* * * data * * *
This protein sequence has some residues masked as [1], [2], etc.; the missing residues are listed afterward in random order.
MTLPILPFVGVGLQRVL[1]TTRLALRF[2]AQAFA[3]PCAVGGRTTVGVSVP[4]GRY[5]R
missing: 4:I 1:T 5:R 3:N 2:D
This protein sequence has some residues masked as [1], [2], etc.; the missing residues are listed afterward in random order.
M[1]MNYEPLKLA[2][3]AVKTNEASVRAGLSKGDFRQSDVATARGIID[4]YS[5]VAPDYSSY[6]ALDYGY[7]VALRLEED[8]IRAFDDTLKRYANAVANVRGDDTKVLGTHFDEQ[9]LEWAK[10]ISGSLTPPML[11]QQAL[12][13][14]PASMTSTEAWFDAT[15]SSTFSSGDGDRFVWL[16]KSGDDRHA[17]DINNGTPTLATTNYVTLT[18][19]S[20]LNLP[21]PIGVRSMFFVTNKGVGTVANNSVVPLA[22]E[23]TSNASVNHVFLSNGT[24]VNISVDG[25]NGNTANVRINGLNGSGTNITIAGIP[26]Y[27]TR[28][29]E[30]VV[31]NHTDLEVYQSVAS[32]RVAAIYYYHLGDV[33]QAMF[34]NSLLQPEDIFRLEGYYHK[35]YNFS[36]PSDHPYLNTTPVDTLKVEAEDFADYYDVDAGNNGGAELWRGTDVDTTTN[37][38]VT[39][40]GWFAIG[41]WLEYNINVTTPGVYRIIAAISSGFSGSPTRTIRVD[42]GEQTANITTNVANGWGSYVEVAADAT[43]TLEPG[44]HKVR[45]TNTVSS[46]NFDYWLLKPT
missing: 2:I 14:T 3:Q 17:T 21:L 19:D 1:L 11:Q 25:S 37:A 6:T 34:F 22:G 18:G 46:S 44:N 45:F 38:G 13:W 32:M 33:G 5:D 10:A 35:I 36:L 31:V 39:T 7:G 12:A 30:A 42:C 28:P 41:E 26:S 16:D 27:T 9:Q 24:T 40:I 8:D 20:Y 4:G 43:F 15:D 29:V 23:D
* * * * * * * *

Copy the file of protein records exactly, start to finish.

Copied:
This protein sequence has some residues masked as [1], [2], etc.; the missing residues are listed afterward in random order.
MTLPILPFVGVGLQRVL[1]TTRLALRF[2]AQAFA[3]PCAVGGRTTVGVSVP[4]GRY[5]R
missing: 4:I 1:T 5:R 3:N 2:D
This protein sequence has some residues masked as [1], [2], etc.; the missing residues are listed afterward in random order.
M[1]MNYEPLKLA[2][3]AVKTNEASVRAGLSKGDFRQSDVATARGIID[4]YS[5]VAPDYSSY[6]ALDYGY[7]VALRLEED[8]IRAFDDTLKRYANAVANVRGDDTKVLGTHFDEQ[9]LEWAK[10]ISGSLTPPML[11]QQAL[12][13][14]PASMTSTEAWFDAT[15]SSTFSSGDGDRFVWL[16]KSGDDRHA[17]DINNGTPTLATTNYVTLT[18][19]S[20]LNLP[21]PIGVRSMFFVTNKGVGTVANNSVVPLA[22]E[23]TSNASVNHVFLSNGT[24]VNISVDG[25]NGNTANVRINGLNGSGTNITIAGIP[26]Y[27]TR[28][29]E[30]VV[31]NHTDLEVYQSVAS[32]RVAAIYYYHLGDV[33]QAMF[34]NSLLQPEDIFRLEGYYHK[35]YNFS[36]PSDHPYLNTTPVDTLKVEAEDFADYYDVDAGNNGGAELWRGTDVDTTTN[37][38]VT[39][40]GWFAIG[41]WLEYNINVTTPGVYRIIAAISSGFSGSPTRTIRVD[42]GEQTANITTNVANGWGSYVEVAADAT[43]TLEPG[44]HKVR[45]TNTVSS[46]NFDYWLLKPT
missing: 2:I 14:T 3:Q 17:T 21:L 19:D 1:L 11:Q 25:S 37:A 6:T 34:F 22:G 18:G 46:S 44:N 45:F 38:G 13:W 32:M 33:G 5:D 10:A 35:I 36:L 31:V 39:T 7:G 12:A 30:A 42:C 28:P 41:E 26:S 16:D 27:T 9:Q 24:T 40:I 8:D 20:Y 4:G 43:F 15:D 29:V 23:D